A masonry bit is all you need to drill through the tile. Or you could use a glass bit.

Drill through the tile and go all the way through the mortar bed, sheerwall and/or wonderboard. Be sure and use the appropriate length lags to go through whatever materials you have in the wall to anchor into the stud.

When it comes to replacing tiles, you can’t always find an exact match. An option would be to remove everything you need and a little more all the way around in order to come in with a different style or color and create a pattern. I know this is for the more adventurous, but I’ve seen many cases where the repair incorporates a pattern that looks much better than the original design. 

Sometimes you have to take all of the tile off and start from scratch. Find whatever method works best for your situation.

When it comes to the bar installation, this is something that has to be done right. It’s a safety issue, and you don’t want your mother or father thinking the bar will help support them and have it pull out of the wall.   

Mr. Lamoureux,
We’re a fairly large HOA with older homes with older galvanized pipes. We are constantly receiving complaints of low water pressure that we have found is actually the rust getting lodged in the aerators of the faucets. This is an easy fix for the plumbers and is getting costly, but something the homeowners don’t want to be bothered with. How can we address this problem?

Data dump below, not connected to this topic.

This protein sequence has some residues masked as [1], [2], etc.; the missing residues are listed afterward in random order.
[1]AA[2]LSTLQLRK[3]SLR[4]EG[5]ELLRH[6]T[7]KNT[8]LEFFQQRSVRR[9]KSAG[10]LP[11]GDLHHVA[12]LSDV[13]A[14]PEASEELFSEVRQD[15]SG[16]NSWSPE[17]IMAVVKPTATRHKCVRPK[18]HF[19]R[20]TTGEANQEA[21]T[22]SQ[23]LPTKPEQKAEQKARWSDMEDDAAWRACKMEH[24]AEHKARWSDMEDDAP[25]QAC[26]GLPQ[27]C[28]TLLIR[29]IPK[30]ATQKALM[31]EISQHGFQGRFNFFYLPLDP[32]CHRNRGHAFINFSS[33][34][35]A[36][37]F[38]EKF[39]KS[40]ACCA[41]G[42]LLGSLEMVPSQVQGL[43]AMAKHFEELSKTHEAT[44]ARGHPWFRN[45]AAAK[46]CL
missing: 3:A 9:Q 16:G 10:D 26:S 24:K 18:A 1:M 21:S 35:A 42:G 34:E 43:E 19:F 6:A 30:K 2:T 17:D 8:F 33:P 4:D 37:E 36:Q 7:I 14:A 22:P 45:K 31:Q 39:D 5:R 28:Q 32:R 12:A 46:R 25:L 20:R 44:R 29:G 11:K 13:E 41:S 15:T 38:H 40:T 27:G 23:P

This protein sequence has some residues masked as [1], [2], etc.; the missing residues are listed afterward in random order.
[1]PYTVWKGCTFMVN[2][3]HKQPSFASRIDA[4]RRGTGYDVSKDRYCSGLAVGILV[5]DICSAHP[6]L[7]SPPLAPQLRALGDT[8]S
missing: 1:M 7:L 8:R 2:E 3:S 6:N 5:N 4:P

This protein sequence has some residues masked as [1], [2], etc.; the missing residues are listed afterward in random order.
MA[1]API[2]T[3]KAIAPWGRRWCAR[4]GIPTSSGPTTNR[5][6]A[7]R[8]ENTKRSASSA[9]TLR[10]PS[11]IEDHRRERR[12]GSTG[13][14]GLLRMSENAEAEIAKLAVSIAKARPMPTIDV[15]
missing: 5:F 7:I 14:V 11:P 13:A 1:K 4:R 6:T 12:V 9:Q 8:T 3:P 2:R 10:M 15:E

Evalyn D.

Hi Evalyn,
Your galvanized pipes are corroding from the inside out. It won’t be long until they start to leak or burst, damaging property, hardwood floors or carpeting, walls and ceilings. Then there’s the repair, texture, prime and paint to the drywall. 
I can tell you what you already know. It’s time for a re-pipe. It’s a big job and an expensive proposition. Also, if the property is more than 32 years old, there’s a chance you have lead paint on the walls so the costs would go even higher due to new EPA regulations.

You can temporarily Band-aid the problem by just unscrewing the aerators from the faucets. Aerators save water by mixing in air, and they also filter out larger minerals and debris.

These larger chunks of mineral deposits collect on the back side of the wire mesh that then block and reduce the amount of water flowing out of the faucet. Once the aerators are removed, the larger granules will flow through unchecked, giving you little rocks in your tea kettle, but better volume until the pipes have been replaced.

We have designed a custom, full-color The Signal/Your Home Improvements T-shirt we will give you if we answer your question. The T-shirt is available to be picked up at our office.

Robert Lamoureux has 25 years experience as a general contractor, with separate licenses in electrical and plumbing contacting. He owns IMS Construction Inc. in Valencia. His opinions are his own, and not necessarily those of The Signal. Opinions expressed in this column are not meant to replace the recommendations of a qualified contractor, after that contractor has made a thorough visual inspection. Send your questions to